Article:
Engineered Wood Flooring Out in the African Bush

Roy Reichow Headshot
www.andbeyond.com
www.andbeyond.com

www.andbeyond.comwww.andbeyond.comThe story starts out with my son, Brent Reichow, giving my wife and I a trip to South Africa and a safari expedition in the Okavango Delta of northern Botswana. I was so excited to see all the animals in their natural habitat that we could not experience here it in the United States. However, I was not prepared for the 22-hour flight to Johannesburg, South Africa, then waking up the next morning to board a plane by 8 a.m. to Moan, Botswana, for another flight, this time on a small bush plane to the airstrip for Xaranna Okavango Delta Camp. When we arrived at the camp we were greeted by the lodge manager Ammie Taljaard with a big welcome, along with a team of staff grabbing our gear and hauling it to the guest common area.

www.andbeyond.comwww.andbeyond.comWhen I arrived to the common area, I saw it was merely a tent with exotic wood decking wrapping the exposed perimeter and a 7-inch white oak engineered wood floor supplied by Bosco Flooring and Design inside the tent area. Of course, as a wood floor installer/inspector, my attention was immediately drawn to the wood floor! I was surprised to find the wood floor was a couple years old and basically in perfect condition. There was no cupping, no end-lifting, no weather checking and no discoloration on the flooring material. So, for the next four days, between the safari expeditions, I was on a mission to find out why this wood floor was performing so well in the middle of the Delta. As you can see in the photograph, there are no walls, no windows—just drop-down curtains in case it rains.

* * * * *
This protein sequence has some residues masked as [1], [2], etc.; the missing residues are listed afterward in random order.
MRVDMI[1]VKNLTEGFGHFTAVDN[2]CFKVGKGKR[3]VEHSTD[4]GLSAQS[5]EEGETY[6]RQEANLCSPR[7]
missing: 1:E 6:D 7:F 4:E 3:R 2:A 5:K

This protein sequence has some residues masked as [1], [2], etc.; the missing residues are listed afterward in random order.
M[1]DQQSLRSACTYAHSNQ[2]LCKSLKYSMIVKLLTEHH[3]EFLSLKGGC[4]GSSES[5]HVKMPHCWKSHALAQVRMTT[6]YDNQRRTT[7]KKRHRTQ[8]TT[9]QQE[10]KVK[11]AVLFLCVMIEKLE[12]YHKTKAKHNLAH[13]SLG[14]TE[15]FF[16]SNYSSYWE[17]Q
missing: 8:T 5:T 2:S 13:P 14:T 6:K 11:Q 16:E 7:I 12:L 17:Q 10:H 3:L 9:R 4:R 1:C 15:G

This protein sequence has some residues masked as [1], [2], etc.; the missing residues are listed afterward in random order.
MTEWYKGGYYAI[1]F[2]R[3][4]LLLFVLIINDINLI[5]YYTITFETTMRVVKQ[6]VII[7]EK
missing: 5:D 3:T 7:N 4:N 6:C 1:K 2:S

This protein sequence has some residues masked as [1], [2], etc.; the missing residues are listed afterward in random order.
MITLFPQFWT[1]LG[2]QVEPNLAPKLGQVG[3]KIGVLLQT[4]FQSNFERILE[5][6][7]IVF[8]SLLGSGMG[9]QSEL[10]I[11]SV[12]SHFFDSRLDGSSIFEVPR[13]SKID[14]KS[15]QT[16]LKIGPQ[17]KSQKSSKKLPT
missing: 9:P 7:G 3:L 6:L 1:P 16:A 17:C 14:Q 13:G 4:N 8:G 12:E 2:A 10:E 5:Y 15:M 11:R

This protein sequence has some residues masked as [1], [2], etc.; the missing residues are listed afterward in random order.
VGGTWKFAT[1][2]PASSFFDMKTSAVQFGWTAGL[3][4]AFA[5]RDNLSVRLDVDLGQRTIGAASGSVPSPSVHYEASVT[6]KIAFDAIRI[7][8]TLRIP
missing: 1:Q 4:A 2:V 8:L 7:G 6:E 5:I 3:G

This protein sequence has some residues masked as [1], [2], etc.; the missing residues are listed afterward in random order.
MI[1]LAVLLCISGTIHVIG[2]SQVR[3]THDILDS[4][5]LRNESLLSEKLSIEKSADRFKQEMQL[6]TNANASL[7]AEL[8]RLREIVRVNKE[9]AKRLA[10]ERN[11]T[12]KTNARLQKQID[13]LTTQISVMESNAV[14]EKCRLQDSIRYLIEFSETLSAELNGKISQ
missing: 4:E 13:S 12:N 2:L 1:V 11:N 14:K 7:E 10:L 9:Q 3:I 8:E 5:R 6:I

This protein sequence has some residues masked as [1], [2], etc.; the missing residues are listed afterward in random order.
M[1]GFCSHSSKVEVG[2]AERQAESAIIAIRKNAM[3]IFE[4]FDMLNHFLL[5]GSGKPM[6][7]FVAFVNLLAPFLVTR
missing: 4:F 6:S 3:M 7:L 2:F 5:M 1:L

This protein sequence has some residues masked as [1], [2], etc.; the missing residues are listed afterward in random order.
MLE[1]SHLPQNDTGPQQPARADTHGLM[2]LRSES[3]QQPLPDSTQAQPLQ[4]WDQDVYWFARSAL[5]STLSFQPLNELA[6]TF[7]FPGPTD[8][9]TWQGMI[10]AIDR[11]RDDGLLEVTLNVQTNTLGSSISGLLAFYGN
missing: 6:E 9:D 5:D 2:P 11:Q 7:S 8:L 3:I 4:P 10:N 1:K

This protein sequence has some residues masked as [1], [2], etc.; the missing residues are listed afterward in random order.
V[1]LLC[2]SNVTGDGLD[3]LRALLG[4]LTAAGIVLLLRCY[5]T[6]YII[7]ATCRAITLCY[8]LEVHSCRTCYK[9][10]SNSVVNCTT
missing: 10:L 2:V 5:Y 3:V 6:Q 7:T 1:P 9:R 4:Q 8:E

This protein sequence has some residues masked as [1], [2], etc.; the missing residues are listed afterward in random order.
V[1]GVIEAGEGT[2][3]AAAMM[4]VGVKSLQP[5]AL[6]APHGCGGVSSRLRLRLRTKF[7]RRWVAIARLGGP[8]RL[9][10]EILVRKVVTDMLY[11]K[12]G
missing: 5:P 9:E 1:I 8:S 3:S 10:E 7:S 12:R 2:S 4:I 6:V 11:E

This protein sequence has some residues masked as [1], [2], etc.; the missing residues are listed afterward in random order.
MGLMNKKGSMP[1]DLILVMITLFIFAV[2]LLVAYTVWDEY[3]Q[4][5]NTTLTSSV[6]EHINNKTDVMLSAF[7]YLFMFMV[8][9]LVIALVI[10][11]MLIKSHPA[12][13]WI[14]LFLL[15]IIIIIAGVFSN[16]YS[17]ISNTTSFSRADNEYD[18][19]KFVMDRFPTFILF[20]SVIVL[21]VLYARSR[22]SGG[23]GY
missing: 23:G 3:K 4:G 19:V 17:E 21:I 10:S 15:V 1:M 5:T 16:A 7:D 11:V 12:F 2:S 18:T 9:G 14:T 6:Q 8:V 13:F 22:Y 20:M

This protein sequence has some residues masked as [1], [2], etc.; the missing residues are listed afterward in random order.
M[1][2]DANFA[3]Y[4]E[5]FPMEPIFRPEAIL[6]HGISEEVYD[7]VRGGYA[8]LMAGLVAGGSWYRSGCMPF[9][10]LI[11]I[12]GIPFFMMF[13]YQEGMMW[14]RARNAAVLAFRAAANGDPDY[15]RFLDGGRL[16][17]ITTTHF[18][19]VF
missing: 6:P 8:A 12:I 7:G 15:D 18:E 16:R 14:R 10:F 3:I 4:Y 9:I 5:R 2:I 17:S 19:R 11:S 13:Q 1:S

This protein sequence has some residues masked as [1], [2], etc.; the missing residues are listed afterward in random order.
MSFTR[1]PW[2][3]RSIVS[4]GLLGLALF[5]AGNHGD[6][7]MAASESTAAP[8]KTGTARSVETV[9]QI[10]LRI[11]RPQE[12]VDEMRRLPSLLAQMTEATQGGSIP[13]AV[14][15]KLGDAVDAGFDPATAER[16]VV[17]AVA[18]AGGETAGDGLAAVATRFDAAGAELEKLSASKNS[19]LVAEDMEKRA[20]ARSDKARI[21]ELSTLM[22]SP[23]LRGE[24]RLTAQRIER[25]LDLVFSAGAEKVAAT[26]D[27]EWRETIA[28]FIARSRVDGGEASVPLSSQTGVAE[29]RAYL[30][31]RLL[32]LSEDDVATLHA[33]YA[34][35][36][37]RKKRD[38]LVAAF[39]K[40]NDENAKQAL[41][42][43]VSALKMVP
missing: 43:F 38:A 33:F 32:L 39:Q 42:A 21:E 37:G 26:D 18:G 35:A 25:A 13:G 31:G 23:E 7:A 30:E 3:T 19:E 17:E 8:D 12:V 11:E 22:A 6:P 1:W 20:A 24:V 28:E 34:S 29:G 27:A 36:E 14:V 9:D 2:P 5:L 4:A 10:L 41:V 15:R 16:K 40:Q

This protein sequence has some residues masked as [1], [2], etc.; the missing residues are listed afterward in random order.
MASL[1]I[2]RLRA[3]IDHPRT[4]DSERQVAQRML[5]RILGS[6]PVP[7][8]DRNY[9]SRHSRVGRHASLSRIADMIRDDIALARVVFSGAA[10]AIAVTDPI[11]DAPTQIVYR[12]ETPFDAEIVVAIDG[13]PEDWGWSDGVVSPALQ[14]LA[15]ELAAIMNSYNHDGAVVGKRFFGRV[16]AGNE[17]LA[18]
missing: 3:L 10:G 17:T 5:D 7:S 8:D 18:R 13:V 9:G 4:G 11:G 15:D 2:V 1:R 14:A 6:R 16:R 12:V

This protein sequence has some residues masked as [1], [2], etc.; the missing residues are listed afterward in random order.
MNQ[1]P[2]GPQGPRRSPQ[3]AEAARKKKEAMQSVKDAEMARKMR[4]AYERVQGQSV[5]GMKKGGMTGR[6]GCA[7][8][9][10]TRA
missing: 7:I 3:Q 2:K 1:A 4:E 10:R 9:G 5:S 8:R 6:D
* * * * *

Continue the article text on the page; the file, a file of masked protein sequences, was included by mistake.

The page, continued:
So the question is: Why are we experiencing so many problems with our wood floors here in the U.S.? We always hear we need to acclimate our wood flooring to perform best to "normal living conditions," and let's try to define normal? Or the instructions state wood floors must be kept between 35% to 55% relative humidity. As you can see, here in the Delta, open air would be considered normal living conditions. What about the Palace of Versailles, built in the late 1600s with a beautiful parquet wood floor and no humidity control?

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